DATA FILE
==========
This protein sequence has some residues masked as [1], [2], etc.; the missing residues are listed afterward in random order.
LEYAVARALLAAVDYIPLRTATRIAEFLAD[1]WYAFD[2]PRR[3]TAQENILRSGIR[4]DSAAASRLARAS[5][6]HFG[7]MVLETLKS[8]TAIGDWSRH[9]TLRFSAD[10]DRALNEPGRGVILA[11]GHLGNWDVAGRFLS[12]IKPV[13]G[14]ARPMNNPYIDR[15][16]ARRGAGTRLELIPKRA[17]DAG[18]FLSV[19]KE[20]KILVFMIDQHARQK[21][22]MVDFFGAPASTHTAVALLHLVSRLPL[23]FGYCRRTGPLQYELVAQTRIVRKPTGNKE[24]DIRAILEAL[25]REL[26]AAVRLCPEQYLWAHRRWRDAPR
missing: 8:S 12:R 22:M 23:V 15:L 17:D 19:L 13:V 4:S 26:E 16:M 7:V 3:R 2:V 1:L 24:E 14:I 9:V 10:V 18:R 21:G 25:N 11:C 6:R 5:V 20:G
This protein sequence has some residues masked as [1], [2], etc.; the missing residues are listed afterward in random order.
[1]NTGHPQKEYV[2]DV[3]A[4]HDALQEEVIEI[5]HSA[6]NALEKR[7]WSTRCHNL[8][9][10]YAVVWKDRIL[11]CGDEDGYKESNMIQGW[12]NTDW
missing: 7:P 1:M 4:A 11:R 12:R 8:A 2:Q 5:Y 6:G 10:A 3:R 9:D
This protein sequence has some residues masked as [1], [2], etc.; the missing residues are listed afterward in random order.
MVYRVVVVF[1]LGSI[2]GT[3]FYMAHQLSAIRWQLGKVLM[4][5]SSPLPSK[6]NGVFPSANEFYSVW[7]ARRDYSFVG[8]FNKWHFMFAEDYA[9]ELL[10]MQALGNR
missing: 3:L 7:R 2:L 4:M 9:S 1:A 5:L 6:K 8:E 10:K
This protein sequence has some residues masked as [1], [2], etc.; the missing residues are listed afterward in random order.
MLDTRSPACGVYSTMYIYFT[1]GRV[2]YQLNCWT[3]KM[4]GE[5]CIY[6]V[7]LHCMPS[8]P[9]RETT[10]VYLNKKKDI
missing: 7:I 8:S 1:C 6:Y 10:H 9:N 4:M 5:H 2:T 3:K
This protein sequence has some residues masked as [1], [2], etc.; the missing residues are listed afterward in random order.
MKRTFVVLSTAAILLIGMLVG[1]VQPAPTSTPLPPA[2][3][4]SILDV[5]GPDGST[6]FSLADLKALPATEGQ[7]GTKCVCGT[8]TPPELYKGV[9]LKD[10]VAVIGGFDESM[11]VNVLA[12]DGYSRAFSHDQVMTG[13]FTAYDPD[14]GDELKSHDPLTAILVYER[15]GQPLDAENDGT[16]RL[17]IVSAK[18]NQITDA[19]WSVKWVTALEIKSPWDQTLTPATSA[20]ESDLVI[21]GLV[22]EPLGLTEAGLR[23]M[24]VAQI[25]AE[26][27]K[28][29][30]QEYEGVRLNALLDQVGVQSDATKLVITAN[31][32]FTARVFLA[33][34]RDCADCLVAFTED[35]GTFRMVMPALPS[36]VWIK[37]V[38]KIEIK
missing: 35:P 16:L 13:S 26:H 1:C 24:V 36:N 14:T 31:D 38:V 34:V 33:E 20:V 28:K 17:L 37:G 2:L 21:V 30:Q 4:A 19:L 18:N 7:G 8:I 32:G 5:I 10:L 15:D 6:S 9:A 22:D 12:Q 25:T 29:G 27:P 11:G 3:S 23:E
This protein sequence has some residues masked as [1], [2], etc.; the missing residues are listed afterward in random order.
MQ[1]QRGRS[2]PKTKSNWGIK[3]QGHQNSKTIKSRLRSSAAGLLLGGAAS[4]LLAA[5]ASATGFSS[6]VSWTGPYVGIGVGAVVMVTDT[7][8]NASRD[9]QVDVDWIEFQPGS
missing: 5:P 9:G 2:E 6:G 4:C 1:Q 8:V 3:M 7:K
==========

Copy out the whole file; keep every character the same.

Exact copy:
This protein sequence has some residues masked as [1], [2], etc.; the missing residues are listed afterward in random order.
LEYAVARALLAAVDYIPLRTATRIAEFLAD[1]WYAFD[2]PRR[3]TAQENILRSGIR[4]DSAAASRLARAS[5][6]HFG[7]MVLETLKS[8]TAIGDWSRH[9]TLRFSAD[10]DRALNEPGRGVILA[11]GHLGNWDVAGRFLS[12]IKPV[13]G[14]ARPMNNPYIDR[15][16]ARRGAGTRLELIPKRA[17]DAG[18]FLSV[19]KE[20]KILVFMIDQHARQK[21][22]MVDFFGAPASTHTAVALLHLVSRLPL[23]FGYCRRTGPLQYELVAQTRIVRKPTGNKE[24]DIRAILEAL[25]REL[26]AAVRLCPEQYLWAHRRWRDAPR
missing: 8:S 12:R 22:M 23:V 15:L 17:D 19:L 13:V 4:S 26:E 16:M 7:V 3:R 2:V 1:L 24:E 14:I 9:V 10:V 18:R 21:G 25:N 11:C 6:R 5:V 20:G
This protein sequence has some residues masked as [1], [2], etc.; the missing residues are listed afterward in random order.
[1]NTGHPQKEYV[2]DV[3]A[4]HDALQEEVIEI[5]HSA[6]NALEKR[7]WSTRCHNL[8][9][10]YAVVWKDRIL[11]CGDEDGYKESNMIQGW[12]NTDW
missing: 7:P 1:M 4:A 11:R 12:R 8:A 2:Q 5:Y 6:G 10:A 3:R 9:D
This protein sequence has some residues masked as [1], [2], etc.; the missing residues are listed afterward in random order.
MVYRVVVVF[1]LGSI[2]GT[3]FYMAHQLSAIRWQLGKVLM[4][5]SSPLPSK[6]NGVFPSANEFYSVW[7]ARRDYSFVG[8]FNKWHFMFAEDYA[9]ELL[10]MQALGNR
missing: 3:L 7:R 2:L 4:M 9:S 1:A 5:L 6:K 8:E 10:K
This protein sequence has some residues masked as [1], [2], etc.; the missing residues are listed afterward in random order.
MLDTRSPACGVYSTMYIYFT[1]GRV[2]YQLNCWT[3]KM[4]GE[5]CIY[6]V[7]LHCMPS[8]P[9]RETT[10]VYLNKKKDI
missing: 7:I 8:S 1:C 6:Y 10:H 9:N 4:M 5:H 2:T 3:K
This protein sequence has some residues masked as [1], [2], etc.; the missing residues are listed afterward in random order.
MKRTFVVLSTAAILLIGMLVG[1]VQPAPTSTPLPPA[2][3][4]SILDV[5]GPDGST[6]FSLADLKALPATEGQ[7]GTKCVCGT[8]TPPELYKGV[9]LKD[10]VAVIGGFDESM[11]VNVLA[12]DGYSRAFSHDQVMTG[13]FTAYDPD[14]GDELKSHDPLTAILVYER[15]GQPLDAENDGT[16]RL[17]IVSAK[18]NQITDA[19]WSVKWVTALEIKSPWDQTLTPATSA[20]ESDLVI[21]GLV[22]EPLGLTEAGLR[23]M[24]VAQI[25]AE[26][27]K[28][29][30]QEYEGVRLNALLDQVGVQSDATKLVITAN[31][32]FTARVFLA[33][34]RDCADCLVAFTED[35]GTFRMVMPALPS[36]VWIK[37]V[38]KIEIK
missing: 35:P 16:L 13:S 26:H 1:C 24:V 36:N 14:T 31:D 38:V 34:V 33:E 20:V 28:K 17:L 37:G 2:L 21:V 30:Q 4:A 19:L 18:N 7:G 8:I 32:G 5:I 10:L 15:D 6:S 9:A 22:D 12:Q 25:T 29:G 27:P 11:G 3:S 23:E
This protein sequence has some residues masked as [1], [2], etc.; the missing residues are listed afterward in random order.
MQ[1]QRGRS[2]PKTKSNWGIK[3]QGHQNSKTIKSRLRSSAAGLLLGGAAS[4]LLAA[5]ASATGFSS[6]VSWTGPYVGIGVGAVVMVTDT[7][8]NASRD[9]QVDVDWIEFQPGS
missing: 5:P 9:G 2:E 6:G 4:C 1:Q 8:V 3:M 7:K